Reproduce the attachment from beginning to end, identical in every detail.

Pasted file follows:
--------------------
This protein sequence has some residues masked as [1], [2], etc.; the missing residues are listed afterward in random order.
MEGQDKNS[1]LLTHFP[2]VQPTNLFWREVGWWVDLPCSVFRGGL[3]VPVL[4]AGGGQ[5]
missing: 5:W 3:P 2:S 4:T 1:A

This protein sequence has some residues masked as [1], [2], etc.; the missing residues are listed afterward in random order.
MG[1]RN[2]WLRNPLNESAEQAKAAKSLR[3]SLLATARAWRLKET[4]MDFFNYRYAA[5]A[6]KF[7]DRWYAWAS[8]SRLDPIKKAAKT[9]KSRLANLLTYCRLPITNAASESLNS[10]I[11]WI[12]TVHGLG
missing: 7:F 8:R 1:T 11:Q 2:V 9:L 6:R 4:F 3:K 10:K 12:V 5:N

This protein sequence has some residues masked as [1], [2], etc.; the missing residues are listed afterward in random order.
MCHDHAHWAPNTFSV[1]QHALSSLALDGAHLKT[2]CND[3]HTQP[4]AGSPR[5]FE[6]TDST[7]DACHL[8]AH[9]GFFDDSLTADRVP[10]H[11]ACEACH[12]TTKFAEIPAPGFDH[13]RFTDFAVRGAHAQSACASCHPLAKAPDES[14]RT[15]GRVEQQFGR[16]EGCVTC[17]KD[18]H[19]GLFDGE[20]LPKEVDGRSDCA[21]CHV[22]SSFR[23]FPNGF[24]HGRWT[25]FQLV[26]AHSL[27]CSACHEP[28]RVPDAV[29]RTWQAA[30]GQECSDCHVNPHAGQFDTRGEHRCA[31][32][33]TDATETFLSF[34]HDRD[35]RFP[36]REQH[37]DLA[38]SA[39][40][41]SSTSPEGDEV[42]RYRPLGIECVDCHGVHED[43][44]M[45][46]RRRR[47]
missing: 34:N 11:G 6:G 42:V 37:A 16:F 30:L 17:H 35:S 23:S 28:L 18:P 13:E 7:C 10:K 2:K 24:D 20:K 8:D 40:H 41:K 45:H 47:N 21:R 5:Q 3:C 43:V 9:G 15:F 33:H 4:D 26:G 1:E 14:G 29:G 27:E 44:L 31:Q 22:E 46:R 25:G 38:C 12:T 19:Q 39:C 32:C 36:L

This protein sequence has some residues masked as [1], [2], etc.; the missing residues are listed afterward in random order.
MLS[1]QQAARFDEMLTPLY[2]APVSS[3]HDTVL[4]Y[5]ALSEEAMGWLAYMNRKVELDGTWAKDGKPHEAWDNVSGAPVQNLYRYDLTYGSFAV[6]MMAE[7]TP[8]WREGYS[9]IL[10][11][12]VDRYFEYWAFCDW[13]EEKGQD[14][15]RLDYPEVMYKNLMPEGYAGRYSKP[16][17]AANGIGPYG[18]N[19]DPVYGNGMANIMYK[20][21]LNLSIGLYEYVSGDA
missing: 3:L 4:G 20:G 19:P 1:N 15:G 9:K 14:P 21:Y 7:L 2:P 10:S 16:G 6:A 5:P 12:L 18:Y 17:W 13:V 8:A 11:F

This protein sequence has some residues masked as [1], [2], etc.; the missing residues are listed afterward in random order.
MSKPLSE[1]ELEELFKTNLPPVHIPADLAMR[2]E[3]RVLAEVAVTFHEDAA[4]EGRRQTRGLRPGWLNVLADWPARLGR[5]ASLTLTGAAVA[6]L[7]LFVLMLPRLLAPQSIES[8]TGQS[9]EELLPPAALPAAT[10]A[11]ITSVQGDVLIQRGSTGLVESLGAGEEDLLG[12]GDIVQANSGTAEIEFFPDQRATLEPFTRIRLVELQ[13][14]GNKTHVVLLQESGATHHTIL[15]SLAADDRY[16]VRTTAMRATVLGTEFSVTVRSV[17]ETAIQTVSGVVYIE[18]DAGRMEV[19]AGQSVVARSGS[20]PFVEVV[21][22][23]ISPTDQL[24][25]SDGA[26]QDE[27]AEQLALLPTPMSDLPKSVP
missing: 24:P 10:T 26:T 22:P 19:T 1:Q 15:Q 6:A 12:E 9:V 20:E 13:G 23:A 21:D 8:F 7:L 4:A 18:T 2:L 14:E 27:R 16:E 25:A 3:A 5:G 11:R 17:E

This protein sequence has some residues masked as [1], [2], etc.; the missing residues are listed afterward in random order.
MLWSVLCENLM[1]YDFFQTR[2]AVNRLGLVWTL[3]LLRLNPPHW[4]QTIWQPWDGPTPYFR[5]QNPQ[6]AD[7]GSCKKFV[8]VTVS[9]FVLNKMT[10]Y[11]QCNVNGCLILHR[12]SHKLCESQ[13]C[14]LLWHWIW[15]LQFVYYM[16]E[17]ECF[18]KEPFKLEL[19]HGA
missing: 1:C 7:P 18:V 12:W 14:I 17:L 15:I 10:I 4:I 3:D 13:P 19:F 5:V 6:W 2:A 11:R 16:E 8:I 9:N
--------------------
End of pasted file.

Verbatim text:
This protein sequence has some residues masked as [1], [2], etc.; the missing residues are listed afterward in random order.
MEGQDKNS[1]LLTHFP[2]VQPTNLFWREVGWWVDLPCSVFRGGL[3]VPVL[4]AGGGQ[5]
missing: 5:W 3:P 2:S 4:T 1:A

This protein sequence has some residues masked as [1], [2], etc.; the missing residues are listed afterward in random order.
MG[1]RN[2]WLRNPLNESAEQAKAAKSLR[3]SLLATARAWRLKET[4]MDFFNYRYAA[5]A[6]KF[7]DRWYAWAS[8]SRLDPIKKAAKT[9]KSRLANLLTYCRLPITNAASESLNS[10]I[11]WI[12]TVHGLG
missing: 7:F 8:R 1:T 11:Q 2:V 9:L 6:R 4:F 3:K 10:K 12:V 5:N

This protein sequence has some residues masked as [1], [2], etc.; the missing residues are listed afterward in random order.
MCHDHAHWAPNTFSV[1]QHALSSLALDGAHLKT[2]CND[3]HTQP[4]AGSPR[5]FE[6]TDST[7]DACHL[8]AH[9]GFFDDSLTADRVP[10]H[11]ACEACH[12]TTKFAEIPAPGFDH[13]RFTDFAVRGAHAQSACASCHPLAKAPDES[14]RT[15]GRVEQQFGR[16]EGCVTC[17]KD[18]H[19]GLFDGE[20]LPKEVDGRSDCA[21]CHV[22]SSFR[23]FPNGF[24]HGRWT[25]FQLV[26]AHSL[27]CSACHEP[28]RVPDAV[29]RTWQAA[30]GQECSDCHVNPHAGQFDTRGEHRCA[31][32][33]TDATETFLSF[34]HDRD[35]RFP[36]REQH[37]DLA[38]SA[39][40][41]SSTSPEGDEV[42]RYRPLGIECVDCHGVHED[43][44]M[45][46]RRRR[47]
missing: 34:N 11:G 6:G 42:V 37:A 16:F 30:L 17:H 35:S 23:S 28:L 18:P 13:E 7:C 10:K 2:K 24:D 20:K 8:D 40:H 41:K 45:H 47:N 21:R 5:Q 3:C 43:V 9:G 15:F 33:H 4:D 26:G 1:E 14:G 29:G 27:E 44:L 31:Q 22:E 46:R 25:G 38:C 12:T 19:Q 39:C 32:C 36:L

This protein sequence has some residues masked as [1], [2], etc.; the missing residues are listed afterward in random order.
MLS[1]QQAARFDEMLTPLY[2]APVSS[3]HDTVL[4]Y[5]ALSEEAMGWLAYMNRKVELDGTWAKDGKPHEAWDNVSGAPVQNLYRYDLTYGSFAV[6]MMAE[7]TP[8]WREGYS[9]IL[10][11][12]VDRYFEYWAFCDW[13]EEKGQD[14][15]RLDYPEVMYKNLMPEGYAGRYSKP[16][17]AANGIGPYG[18]N[19]DPVYGNGMANIMYK[20][21]LNLSIGLYEYVSGDA
missing: 3:L 4:G 20:G 19:P 1:N 15:G 9:K 14:P 21:Y 7:L 2:P 10:S 16:G 6:A 5:P 12:L 18:Y 17:W 13:V 8:A 11:F

This protein sequence has some residues masked as [1], [2], etc.; the missing residues are listed afterward in random order.
MSKPLSE[1]ELEELFKTNLPPVHIPADLAMR[2]E[3]RVLAEVAVTFHEDAA[4]EGRRQTRGLRPGWLNVLADWPARLGR[5]ASLTLTGAAVA[6]L[7]LFVLMLPRLLAPQSIES[8]TGQS[9]EELLPPAALPAAT[10]A[11]ITSVQGDVLIQRGSTGLVESLGAGEEDLLG[12]GDIVQANSGTAEIEFFPDQRATLEPFTRIRLVELQ[13][14]GNKTHVVLLQESGATHHTIL[15]SLAADDRY[16]VRTTAMRATVLGTEFSVTVRSV[17]ETAIQTVSGVVYIE[18]DAGRMEV[19]AGQSVVARSGS[20]PFVEVV[21][22][23]ISPTDQL[24][25]SDGA[26]QDE[27]AEQLALLPTPMSDLPKSVP
missing: 24:P 10:T 26:T 22:P 19:T 1:Q 15:Q 6:A 12:E 9:V 20:E 13:G 23:A 21:D 8:F 7:L 4:A 18:T 2:L 14:E 27:R 16:E 25:A 3:A 5:G 11:R 17:E

This protein sequence has some residues masked as [1], [2], etc.; the missing residues are listed afterward in random order.
MLWSVLCENLM[1]YDFFQTR[2]AVNRLGLVWTL[3]LLRLNPPHW[4]QTIWQPWDGPTPYFR[5]QNPQ[6]AD[7]GSCKKFV[8]VTVS[9]FVLNKMT[10]Y[11]QCNVNGCLILHR[12]SHKLCESQ[13]C[14]LLWHWIW[15]LQFVYYM[16]E[17]ECF[18]KEPFKLEL[19]HGA
missing: 1:C 7:P 18:V 12:W 14:I 17:L 15:I 10:I 4:I 3:D 13:P 19:F 5:V 6:W 2:A 11:R 16:E 8:I 9:N